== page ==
Let’s look at some surprising facts about Sucralose:
Sucralose History and Testing
Sucralose was discovered by a grad student in London in 1976 while working on a study focused on creating new INSECTICIDES. That’s right. Splenda was “accidentally” discovered as part of a research study focused on creating death agent insecticides. (On a side note, DDT, a poison now banned, has a very similar chemical structure to Sucralose. Doesn’t that sound delicious?) McNeil Nutritionals, the manufacturer of Splenda, claims that hundreds of studies were done on Splenda. The truth is that most of those studies were designed and paid for by McNeil (which puts their validity in question) and that almost all the studies were performed on animals, were very short term, and did not test safety but instead tested secondary effects such as tooth decay. This means that McNeil never tested the effects Splenda has on the endocrine system, metabolism, liver and kidney function, or any other physiological effects.
The truth is that only six human studies were conducted, the longest of which was three months. (Most people use Splenda far longer.) For more information on the ways research studies and their results are often faulty, please read my post Simple Ways to Evaluate the Validity of a Research Study. NO studies on Sucralose safety have been conducted on children or pregnant women, in spite of the fact that studies performed on rats showed the offspring of pregnant females fed Splenda had decreased intelligence, smaller sexual organs, failed to thrive and had a variety of behavioral problems. Splenda is also commonly used in products strongly marketed to children, even though the manufacturer doesn’t know for sure that it’s safe for children to consume it. Independent human studies showed Splenda impaired liver function, caused enlarged kidneys and liver, decreased the number of red blood cells in the blood (caused anemia), impaired absorption of essential minerals such as magnesium and potassium, and caused significant shrinkage of the Thymus gland, one of the most important glands involved in immunity.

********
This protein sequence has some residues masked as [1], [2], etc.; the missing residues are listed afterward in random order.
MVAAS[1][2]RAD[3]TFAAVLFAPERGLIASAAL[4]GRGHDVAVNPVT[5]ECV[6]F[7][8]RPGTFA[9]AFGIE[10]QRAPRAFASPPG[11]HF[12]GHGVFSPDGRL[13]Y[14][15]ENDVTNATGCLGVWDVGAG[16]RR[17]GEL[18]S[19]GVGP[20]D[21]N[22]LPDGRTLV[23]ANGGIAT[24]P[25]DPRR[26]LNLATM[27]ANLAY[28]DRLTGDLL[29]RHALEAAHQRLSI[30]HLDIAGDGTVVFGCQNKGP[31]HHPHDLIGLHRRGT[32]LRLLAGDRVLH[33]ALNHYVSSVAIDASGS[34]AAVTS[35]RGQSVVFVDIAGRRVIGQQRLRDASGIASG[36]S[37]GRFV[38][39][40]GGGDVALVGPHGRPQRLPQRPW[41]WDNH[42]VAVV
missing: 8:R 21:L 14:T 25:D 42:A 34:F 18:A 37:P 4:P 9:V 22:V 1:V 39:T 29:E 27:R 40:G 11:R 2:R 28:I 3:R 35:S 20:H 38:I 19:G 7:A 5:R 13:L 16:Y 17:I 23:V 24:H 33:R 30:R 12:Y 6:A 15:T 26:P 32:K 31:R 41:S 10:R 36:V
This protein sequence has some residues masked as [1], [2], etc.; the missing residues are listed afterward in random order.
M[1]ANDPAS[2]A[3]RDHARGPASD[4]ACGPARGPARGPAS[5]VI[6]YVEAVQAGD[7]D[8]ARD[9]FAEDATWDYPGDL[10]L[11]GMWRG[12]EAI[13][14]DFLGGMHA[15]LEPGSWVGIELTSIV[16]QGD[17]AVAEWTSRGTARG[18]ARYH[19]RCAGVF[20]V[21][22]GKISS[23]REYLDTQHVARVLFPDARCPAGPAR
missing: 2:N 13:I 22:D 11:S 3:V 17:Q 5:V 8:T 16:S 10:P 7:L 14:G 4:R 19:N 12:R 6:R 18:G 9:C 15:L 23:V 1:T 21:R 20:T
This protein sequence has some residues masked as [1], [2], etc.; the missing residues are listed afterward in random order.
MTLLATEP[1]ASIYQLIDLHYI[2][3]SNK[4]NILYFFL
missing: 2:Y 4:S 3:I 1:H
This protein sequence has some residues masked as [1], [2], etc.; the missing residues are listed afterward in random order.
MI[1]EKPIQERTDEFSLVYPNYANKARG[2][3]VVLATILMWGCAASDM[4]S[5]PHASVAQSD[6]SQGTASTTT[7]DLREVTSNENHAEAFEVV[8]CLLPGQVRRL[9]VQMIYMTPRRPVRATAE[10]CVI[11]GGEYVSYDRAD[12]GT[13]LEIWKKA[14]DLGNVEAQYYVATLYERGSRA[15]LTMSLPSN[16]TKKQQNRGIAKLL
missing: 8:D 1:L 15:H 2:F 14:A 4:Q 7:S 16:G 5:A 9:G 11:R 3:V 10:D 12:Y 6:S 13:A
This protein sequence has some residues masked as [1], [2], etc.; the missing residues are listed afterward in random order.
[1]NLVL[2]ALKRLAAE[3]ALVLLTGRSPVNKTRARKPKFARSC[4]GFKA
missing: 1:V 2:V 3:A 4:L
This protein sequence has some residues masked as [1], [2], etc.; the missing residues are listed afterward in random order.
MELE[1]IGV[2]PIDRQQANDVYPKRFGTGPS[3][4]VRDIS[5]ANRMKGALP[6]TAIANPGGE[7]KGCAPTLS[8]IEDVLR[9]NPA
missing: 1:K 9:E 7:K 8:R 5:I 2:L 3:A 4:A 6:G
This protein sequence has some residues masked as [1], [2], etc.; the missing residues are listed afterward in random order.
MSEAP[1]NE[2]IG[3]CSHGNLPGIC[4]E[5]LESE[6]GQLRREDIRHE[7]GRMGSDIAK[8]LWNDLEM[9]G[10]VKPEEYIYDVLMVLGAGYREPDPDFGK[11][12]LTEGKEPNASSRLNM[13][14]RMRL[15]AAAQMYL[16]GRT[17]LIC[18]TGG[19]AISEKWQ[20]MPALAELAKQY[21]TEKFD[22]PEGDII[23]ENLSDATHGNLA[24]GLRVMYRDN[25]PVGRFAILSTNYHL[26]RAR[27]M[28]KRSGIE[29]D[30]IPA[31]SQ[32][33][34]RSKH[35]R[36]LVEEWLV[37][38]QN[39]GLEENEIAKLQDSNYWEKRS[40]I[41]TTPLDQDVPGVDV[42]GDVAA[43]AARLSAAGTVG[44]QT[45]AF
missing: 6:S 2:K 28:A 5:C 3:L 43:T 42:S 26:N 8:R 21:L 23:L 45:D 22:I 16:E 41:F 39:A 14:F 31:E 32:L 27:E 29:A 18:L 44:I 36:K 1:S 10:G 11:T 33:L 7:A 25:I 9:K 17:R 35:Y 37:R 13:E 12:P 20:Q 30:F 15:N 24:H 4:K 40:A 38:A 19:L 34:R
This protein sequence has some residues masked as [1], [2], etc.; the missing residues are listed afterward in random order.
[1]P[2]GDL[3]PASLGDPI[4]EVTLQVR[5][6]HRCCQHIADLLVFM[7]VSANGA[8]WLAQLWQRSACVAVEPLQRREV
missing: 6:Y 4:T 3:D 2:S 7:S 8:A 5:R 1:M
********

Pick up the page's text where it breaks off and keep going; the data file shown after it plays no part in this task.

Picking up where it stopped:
Splenda side effects have also been strongly linked to psychological problems including dementia, severe depression and sleep disorders. Splenda has also been linked to increased rates of autoimmune disorders such as Multiple Sclerosis, Lupus, Diabetes and others. The most common side effect of Splenda is digestive disturbances such as gas, bloating, diarrhea, nausea and vomiting. Increased cataract rates were also noted.
The biggest insult is that use of Splenda has been linked to—you guessed it—weight gain. An independent study performed at Duke University and published in the Journal of Toxicology and Environmental Health confirmed that use of Splenda causes side effects such as weight gain and multiple digestive disorders, some with symptoms as severe as Crohn’s Disease. If you haven’t thrown away your box of Splenda yet, please read on.
Chemical Structure of Sucralose: